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Dynavax is ‘deal-ready’ after solid ESMO data; analyst

Contrasting results for two novel immunotherapies

ESMO

New data for Dynavax Technologies’ SD-101 suggest it could have an edge among new drugs that aim to stimulate immune responses in the tumour microenvironment.

Updated results from a trial of the toll-like receptor 9 (TLR9) agonist given alongside Merck & Co/MSD’s PD-1 inhibitor Keytruda (pembrolizumab) in melanoma and head-and-neck squamous cell carcinoma (HNSCC) suggest that delivering SD-101 by injection directly into tumours can cause them to regress, with additional benefits on other measures such as progression-free survival (PFS).

The results in PD-1 inhibitor-naïve melanoma patients, PD-1-resistant melanoma and PD-1-naïve HSNCC – were among the most eyecatching results reported at the ESMO conference in Munich over the weekend.

Analysts at William Blair say they show “consistent efficacy and safety data across three disease settings” and “may aid in the formation of partnership deals for SD-101 in the near future,” write the analysts in a research note.

The data are update on earlier results reported at this year’s ASCO in the US, and reveal that a 2mg dose of SD-101 plus Keytruda achieved a 70% overall response rate (ORR) while the median PFS has not yet been reached but looks likely to be at least 15 months.

The 2mg dose consistently outperformed a higher 8mg dose of the TLR9 agonist, which achieved an ORR of 48% and a PFS of a little over 10 months, and now looks set to be the dose taken forward into a phase 3 programme.

The consistent results, plus a side effect profile for SD-101 that seems fairly benign with the most common reactions mild, flu-like symptoms, means Dynavax is ready to advance the drug into phase 3 – but it will need a partner to help fund and progress those trials quickly, according to William Blair.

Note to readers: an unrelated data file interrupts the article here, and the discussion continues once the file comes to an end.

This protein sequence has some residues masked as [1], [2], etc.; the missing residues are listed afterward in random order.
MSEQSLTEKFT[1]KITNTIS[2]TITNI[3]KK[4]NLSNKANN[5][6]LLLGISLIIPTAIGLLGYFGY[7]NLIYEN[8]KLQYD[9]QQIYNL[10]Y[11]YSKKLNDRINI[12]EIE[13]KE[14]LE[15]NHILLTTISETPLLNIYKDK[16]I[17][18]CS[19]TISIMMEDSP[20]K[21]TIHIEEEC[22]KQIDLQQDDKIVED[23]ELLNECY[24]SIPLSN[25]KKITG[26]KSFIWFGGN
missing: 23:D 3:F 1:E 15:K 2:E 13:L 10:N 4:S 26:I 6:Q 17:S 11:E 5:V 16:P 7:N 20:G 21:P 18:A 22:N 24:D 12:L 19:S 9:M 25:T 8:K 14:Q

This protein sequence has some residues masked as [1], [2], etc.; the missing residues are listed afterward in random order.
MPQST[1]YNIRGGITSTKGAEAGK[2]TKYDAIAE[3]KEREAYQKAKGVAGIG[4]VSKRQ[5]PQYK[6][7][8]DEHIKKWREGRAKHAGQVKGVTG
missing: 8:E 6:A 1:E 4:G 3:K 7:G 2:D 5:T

STING ‘has not stung’

Merck would be an obvious choice for that role, and the analysts also suggest that a deal for SD-101 could be more likely given a lacklustre showing for the big pharma company’s rival immune-boosting approach, which also made its clinical debut at ESMO.

Merck’s STING agonist MK-1454 – which like SD-101 is injected into the tumour in order to stimulate an innate immune response in the microenvironment – achieved a 0% ORR as a monotherapy and a 24% partial response rate when delivered to patients with advanced solid tumours or lymphomas, and was associated with dose-limiting toxicities in 8.7% and 14.3% of patients, respectively.

The William Blair analysts note that the STING agonist class has been viewed as competitive to TLR9 agonists as they share similar mechanisms of action and are also administered intratumorally, and also that the STING agonists were speculated to be more potent based on biology and some preclinical studies.

Now, they say “the apparent comparable potency between the two classes of agents, a potentially worse safety profile for STING, and the fact that STING agonists are about two years behind in development give Dynavax a stronger competitive edge for SD-101, in our view.”

It would be premature to write off STING just yet however. The data from Merck’s study are still maturing, and clinical results from another STING agonist from Novartis/Aduro is due for presentation at the SITC conference in Washington DC next month.

22nd October 2018

From: Research

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